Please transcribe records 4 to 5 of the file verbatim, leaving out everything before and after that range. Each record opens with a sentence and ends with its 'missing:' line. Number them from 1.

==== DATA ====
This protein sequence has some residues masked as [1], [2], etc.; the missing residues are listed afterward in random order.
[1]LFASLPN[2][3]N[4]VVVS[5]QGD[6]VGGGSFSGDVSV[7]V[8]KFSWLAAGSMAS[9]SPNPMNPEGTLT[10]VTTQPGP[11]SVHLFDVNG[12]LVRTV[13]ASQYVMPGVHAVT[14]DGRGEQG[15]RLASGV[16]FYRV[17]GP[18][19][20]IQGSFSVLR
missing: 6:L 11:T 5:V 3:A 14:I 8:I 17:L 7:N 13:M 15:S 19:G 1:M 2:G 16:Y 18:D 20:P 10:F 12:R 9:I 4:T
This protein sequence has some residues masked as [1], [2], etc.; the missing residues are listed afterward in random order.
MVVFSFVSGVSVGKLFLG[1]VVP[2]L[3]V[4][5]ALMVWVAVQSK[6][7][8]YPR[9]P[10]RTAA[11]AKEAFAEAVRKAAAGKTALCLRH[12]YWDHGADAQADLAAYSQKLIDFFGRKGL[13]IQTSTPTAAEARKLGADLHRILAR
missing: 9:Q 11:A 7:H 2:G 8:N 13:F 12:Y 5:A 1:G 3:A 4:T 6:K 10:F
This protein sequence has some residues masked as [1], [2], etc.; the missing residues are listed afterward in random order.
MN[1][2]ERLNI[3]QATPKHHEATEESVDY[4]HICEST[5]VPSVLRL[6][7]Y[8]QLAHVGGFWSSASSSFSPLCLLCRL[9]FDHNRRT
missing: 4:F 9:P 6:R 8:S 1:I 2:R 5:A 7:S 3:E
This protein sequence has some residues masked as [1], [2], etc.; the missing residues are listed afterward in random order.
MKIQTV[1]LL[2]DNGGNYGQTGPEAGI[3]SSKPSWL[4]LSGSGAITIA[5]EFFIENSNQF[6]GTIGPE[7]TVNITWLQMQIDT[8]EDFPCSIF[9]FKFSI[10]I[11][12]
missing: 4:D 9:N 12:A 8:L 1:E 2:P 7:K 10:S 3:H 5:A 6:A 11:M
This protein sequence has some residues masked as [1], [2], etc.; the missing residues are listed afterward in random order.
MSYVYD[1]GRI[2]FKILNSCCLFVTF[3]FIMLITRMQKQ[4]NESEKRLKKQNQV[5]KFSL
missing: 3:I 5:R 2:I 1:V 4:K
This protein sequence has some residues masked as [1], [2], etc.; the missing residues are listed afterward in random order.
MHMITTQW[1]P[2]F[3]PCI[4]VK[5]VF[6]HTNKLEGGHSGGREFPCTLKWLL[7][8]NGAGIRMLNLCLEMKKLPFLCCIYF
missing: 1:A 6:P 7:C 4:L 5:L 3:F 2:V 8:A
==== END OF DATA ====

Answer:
This protein sequence has some residues masked as [1], [2], etc.; the missing residues are listed afterward in random order.
MKIQTV[1]LL[2]DNGGNYGQTGPEAGI[3]SSKPSWL[4]LSGSGAITIA[5]EFFIENSNQF[6]GTIGPE[7]TVNITWLQMQIDT[8]EDFPCSIF[9]FKFSI[10]I[11][12]
missing: 4:D 9:N 12:A 8:L 1:E 2:P 7:K 10:S 3:H 5:A 6:A 11:M
This protein sequence has some residues masked as [1], [2], etc.; the missing residues are listed afterward in random order.
MSYVYD[1]GRI[2]FKILNSCCLFVTF[3]FIMLITRMQKQ[4]NESEKRLKKQNQV[5]KFSL
missing: 3:I 5:R 2:I 1:V 4:K